Metal Demand: Never This Big Before — Australian Iron Ore Prices
One of my recent themes in The Daily Reckoning Australia is the stronger-for-longer market of iron ore.
A point I made to my paid subscribers a few weeks ago was the high likelihood that bank analysts would have to mark up their earnings forecasts for the big miners like BHP, Rio Tinto and Fortescue.
And what did we see in the Australian Financial Review last week?
‘Analysts have been forced to rapidly upgrade their forecasts following a surprise resurgence by spot iron ore this month, as China’s jawboning of commodity prices fails to keep a lid on the price of Australia’s No.1 export.
‘Elevated prices will only lend further credence to the expectation that dividend records are set to tumble in the next earnings season as the price of iron ore sits well above consensus with just three weeks of the 2021 financial year remaining, and keeping the S&P/ASX 200 in record territory…
‘“The upgrades to our iron ore price forecasts have transformed the earnings outlook for the producers,” said Macquarie analyst Hayden Bairstow. At spot prices, “material upside to our new upgraded earnings forecasts remains”.’
The dividend yields on the big three are huge. Fortescue Metals Group Ltd [ASX:FMG] may be around 15% now. The market could start to buy them up for income.
Now, a word of caution. The market doesn’t leave a cash cow like that alone for nothing. It is sceptical that iron ore can stay so high for much longer.
I’m arguing that FMG and the like will climb the wall of worry. My colleague Greg Canavan says it’s a warning sign. We’ll find out soon enough.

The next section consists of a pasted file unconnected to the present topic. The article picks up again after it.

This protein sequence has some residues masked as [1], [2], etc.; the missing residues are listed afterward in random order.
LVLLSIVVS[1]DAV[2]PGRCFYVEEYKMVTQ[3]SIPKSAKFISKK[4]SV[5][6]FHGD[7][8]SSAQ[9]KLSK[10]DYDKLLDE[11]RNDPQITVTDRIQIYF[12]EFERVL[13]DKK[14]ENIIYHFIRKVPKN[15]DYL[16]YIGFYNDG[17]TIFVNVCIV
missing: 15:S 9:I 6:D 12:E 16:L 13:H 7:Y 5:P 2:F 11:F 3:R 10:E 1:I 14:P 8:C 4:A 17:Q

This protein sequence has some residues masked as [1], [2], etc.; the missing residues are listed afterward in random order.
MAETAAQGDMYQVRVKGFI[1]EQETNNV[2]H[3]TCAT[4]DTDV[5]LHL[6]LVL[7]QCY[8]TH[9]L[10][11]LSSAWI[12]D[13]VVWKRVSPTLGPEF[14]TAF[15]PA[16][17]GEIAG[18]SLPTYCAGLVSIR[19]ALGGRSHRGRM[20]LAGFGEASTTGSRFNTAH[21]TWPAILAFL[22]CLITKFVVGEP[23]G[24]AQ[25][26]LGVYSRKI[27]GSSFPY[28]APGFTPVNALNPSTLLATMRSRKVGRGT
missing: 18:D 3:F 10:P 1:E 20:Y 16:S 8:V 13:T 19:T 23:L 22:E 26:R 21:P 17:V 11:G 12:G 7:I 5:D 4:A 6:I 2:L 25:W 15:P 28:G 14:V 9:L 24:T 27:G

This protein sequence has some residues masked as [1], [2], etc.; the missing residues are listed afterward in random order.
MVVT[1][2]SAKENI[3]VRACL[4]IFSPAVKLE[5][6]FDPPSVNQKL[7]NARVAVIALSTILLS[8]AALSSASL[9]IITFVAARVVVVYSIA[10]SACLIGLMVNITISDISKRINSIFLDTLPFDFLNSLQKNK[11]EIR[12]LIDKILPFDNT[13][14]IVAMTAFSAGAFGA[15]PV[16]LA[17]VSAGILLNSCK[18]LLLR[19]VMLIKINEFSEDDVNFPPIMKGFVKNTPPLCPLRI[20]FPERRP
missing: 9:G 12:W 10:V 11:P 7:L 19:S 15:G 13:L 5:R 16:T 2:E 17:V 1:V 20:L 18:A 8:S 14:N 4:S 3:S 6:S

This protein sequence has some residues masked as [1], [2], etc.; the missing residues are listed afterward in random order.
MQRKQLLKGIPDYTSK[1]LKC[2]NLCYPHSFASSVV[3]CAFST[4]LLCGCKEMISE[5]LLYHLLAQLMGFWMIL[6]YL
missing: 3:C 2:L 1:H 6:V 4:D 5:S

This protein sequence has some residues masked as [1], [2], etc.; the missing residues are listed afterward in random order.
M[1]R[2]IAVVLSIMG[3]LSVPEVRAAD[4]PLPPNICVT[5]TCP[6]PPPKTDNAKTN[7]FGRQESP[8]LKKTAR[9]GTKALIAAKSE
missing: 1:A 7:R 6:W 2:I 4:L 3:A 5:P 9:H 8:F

However, do we also have a little bit of ‘new paradigm’ thinking coming out now?,/p>
I saw this this morning too…
‘A new research note by investment bank BMO Capital Markets argues shifts in China’s steel industry, responsible for more than half of global crude output, will bring to an end a prolonged period of low margins and low capacity utilisation.
‘BMO points out that with global crude steel demand exceeding 2 billion tonnes for the first time ever and Beijing’s emissions curbs reportedly being extended into the second half of the year, Chinese exports will be significantly lower than in recent months:
‘With a robust global demand environment and very little spare hot-end capacity available to restart, we see an environment where global prices and industry margins remain well above through-cycle norms for the next 12-18 months at least.’
This last dynamic is not unique to iron ore now. I had a conversation with a mate of mine last week around this.
We are switching from a ‘fossil-fuel’ economy to a ‘metal’-based one. That must be true if the vision of electric cars and renewable energy is going to come true.
The Economist has a good piece on the scale of the challenge ahead in terms of raw material supply.
‘However, the fact that wind farms, solar farms and battery-powered vehicles are now cost-competitive does not mean they can be built at whatever pace politicians choose.
‘They require raw materials—sometimes, as with the Haliade-X turbines, in prodigious amounts—siting permits, infrastructure for transmission, recharging and the like. They also need lots of capital. And the necessary materials, sites and capital are all, to various extents in different places, in short supply.
‘The price of lithium has more than doubled in the past year. Copper prices are up by about 70%. Fights are breaking out over permits for new mines, wind and solar farms.
‘Capital remains poorly allocated; while big companies rush for offshore-wind projects around Britain, poorer countries with rising emissions remain starved for investment. If efforts to ease those constraints fail, the world’s decarbonisation plans will stall instead of soar.’
The article included the following graph just to ram the point home too…
Source: The Economist
Whenever I want to catch up with what’s happening in the ‘green’ shift in asset markets, I follow my colleagues over at New Energy Investor.
These guys are following the big markets of China, the US and Europe to make sense of this transition. You have to because it’s a world market with global implications.
It can also be very profitable for early investors who back the right companies. The market will always pay up for growth. I doubt there has been a market with a bigger growth runway than the global economy shifting from fossil fuels to metals.
Editor, The Daily Reckoning Australia
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